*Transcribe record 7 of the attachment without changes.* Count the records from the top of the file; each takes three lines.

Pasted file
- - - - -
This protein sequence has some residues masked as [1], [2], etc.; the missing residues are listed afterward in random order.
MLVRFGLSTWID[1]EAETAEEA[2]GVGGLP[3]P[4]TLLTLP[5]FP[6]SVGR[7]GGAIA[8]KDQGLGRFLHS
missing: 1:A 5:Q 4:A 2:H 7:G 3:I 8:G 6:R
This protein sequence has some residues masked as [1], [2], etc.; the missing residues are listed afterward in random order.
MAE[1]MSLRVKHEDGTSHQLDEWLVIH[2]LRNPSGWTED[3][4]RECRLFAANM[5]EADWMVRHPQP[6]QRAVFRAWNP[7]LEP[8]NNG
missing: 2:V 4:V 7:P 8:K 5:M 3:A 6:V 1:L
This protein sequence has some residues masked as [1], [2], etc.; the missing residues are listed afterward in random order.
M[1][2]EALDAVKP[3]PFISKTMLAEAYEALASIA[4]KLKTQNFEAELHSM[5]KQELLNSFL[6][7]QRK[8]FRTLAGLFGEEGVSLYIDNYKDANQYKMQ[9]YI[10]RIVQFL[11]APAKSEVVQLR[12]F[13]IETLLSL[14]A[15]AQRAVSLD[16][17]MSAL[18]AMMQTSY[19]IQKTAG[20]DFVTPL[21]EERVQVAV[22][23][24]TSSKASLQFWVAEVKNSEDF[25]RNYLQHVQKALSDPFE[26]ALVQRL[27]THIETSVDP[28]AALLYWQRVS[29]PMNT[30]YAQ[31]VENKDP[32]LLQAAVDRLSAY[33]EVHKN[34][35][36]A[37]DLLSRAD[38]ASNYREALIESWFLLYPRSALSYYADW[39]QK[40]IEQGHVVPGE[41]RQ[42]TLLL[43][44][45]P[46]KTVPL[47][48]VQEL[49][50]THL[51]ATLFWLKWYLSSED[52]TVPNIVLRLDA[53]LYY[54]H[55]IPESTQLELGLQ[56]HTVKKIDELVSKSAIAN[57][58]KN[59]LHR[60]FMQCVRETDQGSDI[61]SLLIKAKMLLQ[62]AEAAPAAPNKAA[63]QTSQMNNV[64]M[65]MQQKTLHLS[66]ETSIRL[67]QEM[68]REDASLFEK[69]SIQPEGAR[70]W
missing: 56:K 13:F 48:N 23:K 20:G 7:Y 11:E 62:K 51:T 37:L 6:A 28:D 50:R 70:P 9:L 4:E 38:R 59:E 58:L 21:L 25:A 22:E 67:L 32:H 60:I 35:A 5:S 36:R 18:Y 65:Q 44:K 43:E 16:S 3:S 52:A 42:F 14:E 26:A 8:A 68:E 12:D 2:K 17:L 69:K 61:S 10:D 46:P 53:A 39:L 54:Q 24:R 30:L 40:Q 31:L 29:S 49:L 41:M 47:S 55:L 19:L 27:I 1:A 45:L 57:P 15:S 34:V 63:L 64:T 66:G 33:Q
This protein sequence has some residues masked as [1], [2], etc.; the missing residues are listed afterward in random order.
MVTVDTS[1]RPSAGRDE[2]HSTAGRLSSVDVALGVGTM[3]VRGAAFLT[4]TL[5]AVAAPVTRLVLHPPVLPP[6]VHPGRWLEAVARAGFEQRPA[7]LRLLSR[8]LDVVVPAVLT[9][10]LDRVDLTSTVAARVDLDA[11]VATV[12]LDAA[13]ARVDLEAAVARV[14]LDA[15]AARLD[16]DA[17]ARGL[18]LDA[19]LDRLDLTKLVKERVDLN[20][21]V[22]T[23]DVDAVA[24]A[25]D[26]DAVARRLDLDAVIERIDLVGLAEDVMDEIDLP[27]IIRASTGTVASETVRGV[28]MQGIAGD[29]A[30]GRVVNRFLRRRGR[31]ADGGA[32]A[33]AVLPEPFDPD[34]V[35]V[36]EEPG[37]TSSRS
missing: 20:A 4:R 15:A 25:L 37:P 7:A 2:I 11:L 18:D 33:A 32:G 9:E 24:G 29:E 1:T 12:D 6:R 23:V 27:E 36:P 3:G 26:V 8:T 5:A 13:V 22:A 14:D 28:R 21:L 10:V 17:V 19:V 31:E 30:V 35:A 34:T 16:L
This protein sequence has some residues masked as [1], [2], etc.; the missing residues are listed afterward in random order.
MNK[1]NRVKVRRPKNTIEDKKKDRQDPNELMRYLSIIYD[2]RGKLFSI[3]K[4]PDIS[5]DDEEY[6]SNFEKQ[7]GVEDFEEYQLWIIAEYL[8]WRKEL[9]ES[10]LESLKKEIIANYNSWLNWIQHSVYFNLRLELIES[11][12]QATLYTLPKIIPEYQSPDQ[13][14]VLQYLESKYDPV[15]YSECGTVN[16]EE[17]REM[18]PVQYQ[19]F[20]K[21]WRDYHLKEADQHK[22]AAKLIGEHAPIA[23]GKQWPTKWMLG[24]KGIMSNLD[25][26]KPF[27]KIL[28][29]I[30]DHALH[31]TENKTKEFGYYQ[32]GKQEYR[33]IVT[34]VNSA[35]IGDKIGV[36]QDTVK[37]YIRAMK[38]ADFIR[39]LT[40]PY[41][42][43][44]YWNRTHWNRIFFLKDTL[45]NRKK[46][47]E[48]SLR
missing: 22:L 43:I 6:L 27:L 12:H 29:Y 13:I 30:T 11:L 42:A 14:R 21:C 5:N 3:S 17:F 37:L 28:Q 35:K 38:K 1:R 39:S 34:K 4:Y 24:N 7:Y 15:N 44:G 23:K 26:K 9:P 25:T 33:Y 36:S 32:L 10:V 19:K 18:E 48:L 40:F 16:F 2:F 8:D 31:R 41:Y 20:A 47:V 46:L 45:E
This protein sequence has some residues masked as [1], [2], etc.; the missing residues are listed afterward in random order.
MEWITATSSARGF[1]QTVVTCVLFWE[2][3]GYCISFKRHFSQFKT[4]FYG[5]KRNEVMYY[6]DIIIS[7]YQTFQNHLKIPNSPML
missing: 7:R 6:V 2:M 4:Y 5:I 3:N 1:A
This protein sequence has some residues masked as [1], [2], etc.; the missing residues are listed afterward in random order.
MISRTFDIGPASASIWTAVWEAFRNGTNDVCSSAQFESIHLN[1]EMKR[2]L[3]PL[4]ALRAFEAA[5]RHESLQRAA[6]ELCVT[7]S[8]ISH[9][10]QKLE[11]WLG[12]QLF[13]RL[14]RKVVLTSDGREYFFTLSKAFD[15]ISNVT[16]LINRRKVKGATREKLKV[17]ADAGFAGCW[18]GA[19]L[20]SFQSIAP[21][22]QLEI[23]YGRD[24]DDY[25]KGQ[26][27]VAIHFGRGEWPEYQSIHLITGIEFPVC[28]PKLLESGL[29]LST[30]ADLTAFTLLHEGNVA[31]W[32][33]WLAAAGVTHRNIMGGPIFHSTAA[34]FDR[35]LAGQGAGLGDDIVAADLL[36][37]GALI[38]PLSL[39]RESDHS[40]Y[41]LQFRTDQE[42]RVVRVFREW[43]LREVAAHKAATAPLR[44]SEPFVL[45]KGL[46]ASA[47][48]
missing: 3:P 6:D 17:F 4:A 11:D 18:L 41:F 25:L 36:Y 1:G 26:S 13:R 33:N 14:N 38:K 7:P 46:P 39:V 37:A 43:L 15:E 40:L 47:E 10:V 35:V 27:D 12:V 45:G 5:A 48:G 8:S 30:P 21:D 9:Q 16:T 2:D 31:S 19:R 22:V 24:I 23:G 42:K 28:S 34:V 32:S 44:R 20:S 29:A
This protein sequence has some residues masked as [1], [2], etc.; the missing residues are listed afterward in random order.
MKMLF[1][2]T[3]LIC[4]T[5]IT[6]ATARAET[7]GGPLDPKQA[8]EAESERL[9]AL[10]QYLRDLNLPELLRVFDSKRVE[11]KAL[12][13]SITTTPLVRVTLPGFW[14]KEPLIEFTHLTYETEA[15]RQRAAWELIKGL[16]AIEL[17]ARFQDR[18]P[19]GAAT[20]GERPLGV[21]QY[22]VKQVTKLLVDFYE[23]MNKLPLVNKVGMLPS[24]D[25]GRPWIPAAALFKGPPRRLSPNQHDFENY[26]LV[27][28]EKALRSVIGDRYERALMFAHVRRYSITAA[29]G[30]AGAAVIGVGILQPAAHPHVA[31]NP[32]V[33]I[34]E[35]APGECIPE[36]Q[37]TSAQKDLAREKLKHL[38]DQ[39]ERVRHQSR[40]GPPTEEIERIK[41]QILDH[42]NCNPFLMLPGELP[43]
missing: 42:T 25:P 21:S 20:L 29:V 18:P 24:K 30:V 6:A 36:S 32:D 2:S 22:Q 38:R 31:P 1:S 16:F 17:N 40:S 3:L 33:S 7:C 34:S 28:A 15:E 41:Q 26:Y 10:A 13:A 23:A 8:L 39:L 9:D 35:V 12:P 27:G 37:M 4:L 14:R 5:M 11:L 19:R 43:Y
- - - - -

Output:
This protein sequence has some residues masked as [1], [2], etc.; the missing residues are listed afterward in random order.
MISRTFDIGPASASIWTAVWEAFRNGTNDVCSSAQFESIHLN[1]EMKR[2]L[3]PL[4]ALRAFEAA[5]RHESLQRAA[6]ELCVT[7]S[8]ISH[9][10]QKLE[11]WLG[12]QLF[13]RL[14]RKVVLTSDGREYFFTLSKAFD[15]ISNVT[16]LINRRKVKGATREKLKV[17]ADAGFAGCW[18]GA[19]L[20]SFQSIAP[21][22]QLEI[23]YGRD[24]DDY[25]KGQ[26][27]VAIHFGRGEWPEYQSIHLITGIEFPVC[28]PKLLESGL[29]LST[30]ADLTAFTLLHEGNVA[31]W[32][33]WLAAAGVTHRNIMGGPIFHSTAA[34]FDR[35]LAGQGAGLGDDIVAADLL[36][37]GALI[38]PLSL[39]RESDHS[40]Y[41]LQFRTDQE[42]RVVRVFREW[43]LREVAAHKAATAPLR[44]SEPFVL[45]KGL[46]ASA[47][48]
missing: 3:P 6:D 17:F 4:A 11:D 18:L 41:F 25:L 36:Y 1:G 26:S 13:R 33:N 14:N 38:K 7:P 46:P 39:V 37:A 43:L 15:E 40:L 47:E 10:V 35:V 27:D 12:V 45:G 5:A 48:G 8:S 30:P 21:D 9:Q 16:T 2:D 31:S 19:R 22:V 24:I 23:G 42:K 28:S 34:V 32:S 44:R 20:S 29:A